Considered a pinnacle artform of the ship modeling craft, bone ships made by French and Dutch prisoners captured and held by the British during the Napoleonic Conflict are among the most collectible maritime artifacts to be identified. This beautifully detailed model is of a British Second Rate Warship, so classified due to the number of guns it carried.
Unusually large, this model's length, nearly 30 inches, puts it in the largest class of prisoner of war models made. On deck the gunnels are carved in a fine geometric pattern with the nearby opening to the hold surrounded by a carved balustrade including the ship's bell tower. Looking down into the hold, the bone is carved to look like swagged fabric around the edge. Two small ladders up to the quarterdeck frame a unique carved balustrade that goes around the mizzenmast. There is a great amount of contrasting materials used in the model which creates great visual appeal including the model's base.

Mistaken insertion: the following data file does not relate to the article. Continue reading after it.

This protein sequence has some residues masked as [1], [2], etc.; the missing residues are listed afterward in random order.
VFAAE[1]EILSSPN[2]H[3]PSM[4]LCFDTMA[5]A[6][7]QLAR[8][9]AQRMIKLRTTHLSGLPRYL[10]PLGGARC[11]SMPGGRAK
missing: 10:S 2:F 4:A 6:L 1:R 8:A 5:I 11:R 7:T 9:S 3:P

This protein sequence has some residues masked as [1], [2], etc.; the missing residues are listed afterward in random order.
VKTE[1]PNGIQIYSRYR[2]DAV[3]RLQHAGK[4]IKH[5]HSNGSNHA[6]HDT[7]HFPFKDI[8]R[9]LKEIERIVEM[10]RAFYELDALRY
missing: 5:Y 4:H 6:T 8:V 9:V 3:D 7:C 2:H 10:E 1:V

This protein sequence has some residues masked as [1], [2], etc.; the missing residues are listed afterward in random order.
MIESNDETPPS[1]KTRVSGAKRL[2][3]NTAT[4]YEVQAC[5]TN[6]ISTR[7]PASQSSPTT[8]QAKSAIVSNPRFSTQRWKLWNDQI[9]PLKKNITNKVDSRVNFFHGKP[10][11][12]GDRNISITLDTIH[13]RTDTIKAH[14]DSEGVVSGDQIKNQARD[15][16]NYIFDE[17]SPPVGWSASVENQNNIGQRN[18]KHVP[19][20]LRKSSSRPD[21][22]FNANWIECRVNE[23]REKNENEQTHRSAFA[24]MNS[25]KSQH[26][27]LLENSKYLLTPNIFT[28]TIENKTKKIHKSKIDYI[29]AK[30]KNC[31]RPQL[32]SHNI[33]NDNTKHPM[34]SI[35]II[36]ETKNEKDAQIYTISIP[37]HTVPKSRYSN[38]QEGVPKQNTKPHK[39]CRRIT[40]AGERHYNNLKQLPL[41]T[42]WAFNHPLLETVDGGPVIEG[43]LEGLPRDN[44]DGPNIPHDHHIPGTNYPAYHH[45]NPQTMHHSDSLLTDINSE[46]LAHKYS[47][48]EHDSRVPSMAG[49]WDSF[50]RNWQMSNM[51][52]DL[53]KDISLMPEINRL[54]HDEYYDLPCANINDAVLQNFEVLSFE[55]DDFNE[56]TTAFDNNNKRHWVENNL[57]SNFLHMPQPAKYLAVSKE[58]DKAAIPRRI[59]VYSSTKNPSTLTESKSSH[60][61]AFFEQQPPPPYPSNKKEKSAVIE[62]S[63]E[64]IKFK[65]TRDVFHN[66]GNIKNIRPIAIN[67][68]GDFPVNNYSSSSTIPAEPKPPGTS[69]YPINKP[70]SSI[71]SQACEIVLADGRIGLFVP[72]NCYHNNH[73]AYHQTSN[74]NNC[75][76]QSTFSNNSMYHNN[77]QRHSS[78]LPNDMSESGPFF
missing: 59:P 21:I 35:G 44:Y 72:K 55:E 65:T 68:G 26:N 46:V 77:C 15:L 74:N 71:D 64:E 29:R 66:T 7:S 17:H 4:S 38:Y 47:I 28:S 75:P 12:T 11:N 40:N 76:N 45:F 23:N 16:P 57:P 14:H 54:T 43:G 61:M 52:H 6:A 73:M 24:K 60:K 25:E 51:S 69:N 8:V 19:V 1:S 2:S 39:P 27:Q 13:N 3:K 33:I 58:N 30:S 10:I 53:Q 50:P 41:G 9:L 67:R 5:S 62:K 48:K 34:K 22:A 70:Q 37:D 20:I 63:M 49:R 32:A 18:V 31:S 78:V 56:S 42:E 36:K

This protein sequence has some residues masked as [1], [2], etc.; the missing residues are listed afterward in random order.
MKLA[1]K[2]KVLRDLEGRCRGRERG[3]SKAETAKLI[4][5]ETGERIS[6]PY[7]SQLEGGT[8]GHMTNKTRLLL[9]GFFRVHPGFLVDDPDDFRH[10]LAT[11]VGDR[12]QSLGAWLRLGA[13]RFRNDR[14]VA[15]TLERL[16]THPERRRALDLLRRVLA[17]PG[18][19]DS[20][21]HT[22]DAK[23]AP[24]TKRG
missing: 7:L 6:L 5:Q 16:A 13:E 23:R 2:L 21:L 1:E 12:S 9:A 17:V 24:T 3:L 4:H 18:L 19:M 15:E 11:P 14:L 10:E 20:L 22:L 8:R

Innovations in the construction of sailing ships in the last half of the nineteen century, using knowledge gained primarily from French and American designs, allowed these large British sailing warships to be built stronger and faster. Their girder frameworks and advanced uses of knees, braces, and other structural improvements meant bigger ships capable of greater power and speed. Suddenly the option of distant blockades of enemy ports became a naval warfare practicality, and the British did it more often than any other nation. The prisoner-artisans involved in the creation of this fine model -no doubt a team of experienced sailors and craftsmen with their individual personal experiences with carving, rigging and ship construction- would still be proud of this fine surviving nautical antique today.
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